Dave McGinnis and Ralph Pasquinelli, Beams Division

Dave McGinnis When CDF gets there, so will many more particle collisions than the Tevatron has ever delivered before. The keys to the increased collision rate are antiprotons.

"The challenge is to make more and better antiprotons for Run II," said Fermilab scientist Dave McGinnis, head of the Pbar Source. "The point of the whole Main Injector upgrade was to make more antiprotons. Okay, they made it work. Now it's up to us to handle the increased flux."

To do that, McGinnis and his team, in partnership with Fermilab engineer Ralph Pasquinelli and the Stochastic Cooling Group, overhauled the pbar cooling, the complex system that creates a beam of antiprotons all moving in the same direction with the same momentum, in the pbar storage ring.

"In the pbar source," McGinnis said, "we use stochastic cooling, not electron cooling. Electron cooling is like putting a cold cup of coffee next to a hot cup of coffee to cool it off. Stochastic cooling is like taking green paint and separating it into blue paint and yellow paint. You have to talk to each particle individually. `Hello? Where are you? If you're not in the right place, would you please go to the right place immediately?' The more particles you have, the faster you have to talk."

Pasquinelli echoed the need for speed.

"We had to do faster pbar cooling. The flux of pbars is up, so we had to take the cycle time from 2.4 seconds to 1.5 seconds. We had to get to cooled beam in 1.5 seconds."

To do that, McGinnis and Pasquinelli reconfigured the lattice, or arrangement of magnets and other components in the pbar storage ring, adding new diagnostics, beam position monitors and other instruments. They installed a free-space laser to transmit signals to the circulating antiprotons. Now they are working on improving the ability to stack antiprotons for injection.

"Our goal," Pasquinelli said, "is to reach 15 to 20 milliamps per hour stacking rate. The old Run I record was seven milliamps per hour. Both Dave and I hope to break that record before the end of the summer."

It won't be simple.

"Running a pbar collider is a five-ring circus," McGinnis said. "There is an art and craft to handling pbars. If you are using protons, you can always get more; but when you are dealing with pbars you have to be careful. Pbars are a precious commodity."

Andy Stefanik, DZero

Andy Stefanik had to fit the 3-layer 430-ton forward muon system inot the collision hall and into the detector At DZero, space is a precious commodity.

"Integration is the art of fitting what has to fit into the space available," said Fermilab engineer Andy Stefanik, who had the challenge of making the DZero muon system fit together--and of fitting it into the collision hall. "We did an incredible amount of surveying and measuring."

To roll into the collision hall, the detector had to fit under a concrete lintel beam separating it from the assembly hall.

"Early on," Stefanik said, "the project manager told me that the gauge we would use to fit the detector into its space in the collision hall would be my finger. If it hadn't made it, I would have been up there chipping concrete."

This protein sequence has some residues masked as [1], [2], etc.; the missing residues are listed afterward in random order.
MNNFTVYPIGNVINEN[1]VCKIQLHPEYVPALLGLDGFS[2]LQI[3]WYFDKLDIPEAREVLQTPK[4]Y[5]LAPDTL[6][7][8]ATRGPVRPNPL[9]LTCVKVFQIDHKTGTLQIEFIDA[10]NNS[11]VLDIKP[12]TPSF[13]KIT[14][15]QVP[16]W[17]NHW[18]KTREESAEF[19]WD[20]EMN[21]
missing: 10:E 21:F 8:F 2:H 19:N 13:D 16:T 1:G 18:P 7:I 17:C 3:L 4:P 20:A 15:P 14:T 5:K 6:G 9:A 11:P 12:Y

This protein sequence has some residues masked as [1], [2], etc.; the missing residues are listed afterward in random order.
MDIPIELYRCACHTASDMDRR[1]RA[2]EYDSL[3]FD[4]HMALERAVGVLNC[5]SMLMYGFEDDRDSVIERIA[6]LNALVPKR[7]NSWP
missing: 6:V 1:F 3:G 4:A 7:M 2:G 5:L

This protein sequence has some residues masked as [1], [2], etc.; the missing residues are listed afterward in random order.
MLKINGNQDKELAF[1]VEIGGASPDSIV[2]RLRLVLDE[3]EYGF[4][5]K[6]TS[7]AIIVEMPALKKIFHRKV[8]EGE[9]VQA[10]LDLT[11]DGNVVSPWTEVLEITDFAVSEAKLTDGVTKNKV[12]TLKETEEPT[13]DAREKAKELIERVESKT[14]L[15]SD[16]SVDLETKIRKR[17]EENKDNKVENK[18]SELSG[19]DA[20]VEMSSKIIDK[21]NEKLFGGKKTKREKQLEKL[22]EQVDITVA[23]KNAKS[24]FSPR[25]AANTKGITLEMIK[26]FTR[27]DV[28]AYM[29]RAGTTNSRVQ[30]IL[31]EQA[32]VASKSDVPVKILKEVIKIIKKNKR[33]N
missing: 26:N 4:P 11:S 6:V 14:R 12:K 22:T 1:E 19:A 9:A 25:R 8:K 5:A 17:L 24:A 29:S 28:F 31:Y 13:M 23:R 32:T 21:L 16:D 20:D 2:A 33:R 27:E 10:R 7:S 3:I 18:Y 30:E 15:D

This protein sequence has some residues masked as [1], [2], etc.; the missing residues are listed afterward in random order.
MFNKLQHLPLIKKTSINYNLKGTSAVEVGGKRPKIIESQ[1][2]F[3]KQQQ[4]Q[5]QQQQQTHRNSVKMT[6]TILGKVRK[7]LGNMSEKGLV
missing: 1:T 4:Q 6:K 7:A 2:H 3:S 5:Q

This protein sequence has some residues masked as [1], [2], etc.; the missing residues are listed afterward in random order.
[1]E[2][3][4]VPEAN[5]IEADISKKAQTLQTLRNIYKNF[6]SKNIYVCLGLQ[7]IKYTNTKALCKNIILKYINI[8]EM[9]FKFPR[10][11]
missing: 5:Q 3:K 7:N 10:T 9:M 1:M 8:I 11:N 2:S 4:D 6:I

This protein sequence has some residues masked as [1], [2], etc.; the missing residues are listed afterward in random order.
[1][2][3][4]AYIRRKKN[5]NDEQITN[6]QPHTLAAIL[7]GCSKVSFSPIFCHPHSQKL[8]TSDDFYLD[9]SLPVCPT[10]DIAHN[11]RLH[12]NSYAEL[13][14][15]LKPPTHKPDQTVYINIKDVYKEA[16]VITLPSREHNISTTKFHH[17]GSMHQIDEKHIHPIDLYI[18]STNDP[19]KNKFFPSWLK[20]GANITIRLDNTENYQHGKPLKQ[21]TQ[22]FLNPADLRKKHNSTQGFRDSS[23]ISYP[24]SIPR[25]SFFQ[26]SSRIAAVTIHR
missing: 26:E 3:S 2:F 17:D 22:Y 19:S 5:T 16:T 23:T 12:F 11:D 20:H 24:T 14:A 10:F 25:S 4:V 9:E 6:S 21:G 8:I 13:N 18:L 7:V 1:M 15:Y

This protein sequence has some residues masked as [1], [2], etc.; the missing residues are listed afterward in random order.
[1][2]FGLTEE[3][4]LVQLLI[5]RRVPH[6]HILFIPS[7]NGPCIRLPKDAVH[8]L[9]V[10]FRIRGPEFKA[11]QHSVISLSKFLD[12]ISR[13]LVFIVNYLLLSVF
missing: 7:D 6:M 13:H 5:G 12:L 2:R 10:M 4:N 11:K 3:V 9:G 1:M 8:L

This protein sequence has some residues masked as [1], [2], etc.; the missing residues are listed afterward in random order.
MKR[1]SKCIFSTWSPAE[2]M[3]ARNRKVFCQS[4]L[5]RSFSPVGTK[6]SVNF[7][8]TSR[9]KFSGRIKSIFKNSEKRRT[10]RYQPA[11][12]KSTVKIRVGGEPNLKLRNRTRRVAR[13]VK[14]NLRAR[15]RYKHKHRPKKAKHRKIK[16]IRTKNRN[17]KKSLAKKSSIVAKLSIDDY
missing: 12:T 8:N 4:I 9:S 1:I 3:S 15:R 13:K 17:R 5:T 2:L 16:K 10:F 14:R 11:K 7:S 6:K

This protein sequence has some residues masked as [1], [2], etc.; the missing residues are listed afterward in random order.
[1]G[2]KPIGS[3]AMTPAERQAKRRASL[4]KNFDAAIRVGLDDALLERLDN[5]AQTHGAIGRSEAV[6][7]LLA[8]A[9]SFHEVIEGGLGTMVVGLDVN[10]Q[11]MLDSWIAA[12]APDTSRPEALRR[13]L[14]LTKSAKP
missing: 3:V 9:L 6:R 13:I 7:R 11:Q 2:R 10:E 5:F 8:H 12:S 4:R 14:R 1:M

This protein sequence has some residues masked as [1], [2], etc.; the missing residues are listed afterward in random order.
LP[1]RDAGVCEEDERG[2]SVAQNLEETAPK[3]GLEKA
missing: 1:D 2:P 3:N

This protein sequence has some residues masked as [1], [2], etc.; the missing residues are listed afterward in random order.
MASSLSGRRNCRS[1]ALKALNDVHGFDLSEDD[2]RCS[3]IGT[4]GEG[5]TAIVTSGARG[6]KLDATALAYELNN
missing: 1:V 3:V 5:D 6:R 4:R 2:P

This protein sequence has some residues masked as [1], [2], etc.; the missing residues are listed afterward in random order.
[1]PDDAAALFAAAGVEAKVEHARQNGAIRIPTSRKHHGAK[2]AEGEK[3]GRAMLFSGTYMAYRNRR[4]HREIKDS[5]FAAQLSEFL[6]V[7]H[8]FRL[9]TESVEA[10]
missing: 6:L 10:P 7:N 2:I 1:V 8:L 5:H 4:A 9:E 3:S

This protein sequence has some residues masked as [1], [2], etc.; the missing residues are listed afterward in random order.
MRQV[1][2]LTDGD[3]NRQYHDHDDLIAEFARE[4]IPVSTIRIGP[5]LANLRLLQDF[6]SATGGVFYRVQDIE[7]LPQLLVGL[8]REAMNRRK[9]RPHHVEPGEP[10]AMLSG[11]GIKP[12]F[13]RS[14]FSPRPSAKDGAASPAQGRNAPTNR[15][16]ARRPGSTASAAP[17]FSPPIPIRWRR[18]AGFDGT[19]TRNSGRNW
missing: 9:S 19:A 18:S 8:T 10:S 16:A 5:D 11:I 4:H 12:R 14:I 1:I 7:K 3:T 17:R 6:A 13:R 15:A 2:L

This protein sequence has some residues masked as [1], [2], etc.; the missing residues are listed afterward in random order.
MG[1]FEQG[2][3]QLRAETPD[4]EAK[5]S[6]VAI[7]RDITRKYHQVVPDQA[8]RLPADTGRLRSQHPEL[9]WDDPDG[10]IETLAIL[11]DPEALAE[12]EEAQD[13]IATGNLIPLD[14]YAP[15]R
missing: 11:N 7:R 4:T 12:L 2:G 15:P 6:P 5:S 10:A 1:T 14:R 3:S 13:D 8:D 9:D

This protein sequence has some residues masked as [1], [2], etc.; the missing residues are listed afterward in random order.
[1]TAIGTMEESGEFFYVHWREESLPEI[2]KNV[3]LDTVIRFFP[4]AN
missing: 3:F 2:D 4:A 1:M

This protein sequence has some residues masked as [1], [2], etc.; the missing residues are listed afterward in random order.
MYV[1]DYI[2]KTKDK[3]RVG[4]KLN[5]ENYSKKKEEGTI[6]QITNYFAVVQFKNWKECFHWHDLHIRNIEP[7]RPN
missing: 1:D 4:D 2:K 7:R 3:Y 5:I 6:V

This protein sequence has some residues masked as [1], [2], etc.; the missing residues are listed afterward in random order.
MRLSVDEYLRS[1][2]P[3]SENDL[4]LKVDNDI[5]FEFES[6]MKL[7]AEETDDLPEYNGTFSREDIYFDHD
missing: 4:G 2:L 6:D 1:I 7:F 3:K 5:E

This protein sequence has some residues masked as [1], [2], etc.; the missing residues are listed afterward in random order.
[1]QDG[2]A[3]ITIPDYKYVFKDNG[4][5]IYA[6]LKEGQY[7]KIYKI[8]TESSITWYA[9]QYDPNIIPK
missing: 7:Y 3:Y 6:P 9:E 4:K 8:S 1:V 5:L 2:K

Stefanik's plans left a small but non-zero margin for error, and the detector made it under the lintel.

"You can afford to take more risk if you have a back-up plan. If not, you have to be more conservative," Stefanik said. "If the detector had not fit into the collision hall, it would have been a showstopper."

Bob DeMaat, CDF

While Stefanik struggled with the mechanical fit at DZero, Fermilab engineer Bob DeMaat was trying to make everything come together electronically at CDF.

"The electronics at CDF were designed and built by people at institutions located throughout the world," DeMaat said. "The challenge is to coordinate their work and make sure that it will all function together. The first question is, Will a subsystem's operation be hazardous to the health of the experiment? It's one thing to design something that works as an island, and something else to design it for electrically quiet operation that won't interfere with other components. One rule is that no subsystem is allowed to drive currents through the steel of the detector. Other subsystems are sensitive to that."

Questions of electrical distance, of cable length, also come into play, DeMaat said. In Run II, many more electronics systems are mounted on the detector itself, with more channels and more chips. What will be located on the detector, and what can run at a distance? And what will moving the detector from the assembly area to the collision hall do to the carefully configured electronics?

"The vast majority of the electronics made the move without a problem," DeMaat said.

He values the interaction between the physics goals of the experiment and the technology that makes it work.

"The partnership between physicists and engineers is critical," DeMaat said. "There are physicists who dabble in engineering. But there are also physicists who like engineering and who are really good at it. They are invaluable. You need a combination of engineers with an understanding of the physics of the experiment and physicists who understand the engineering. They have a feeling for the technology that will work."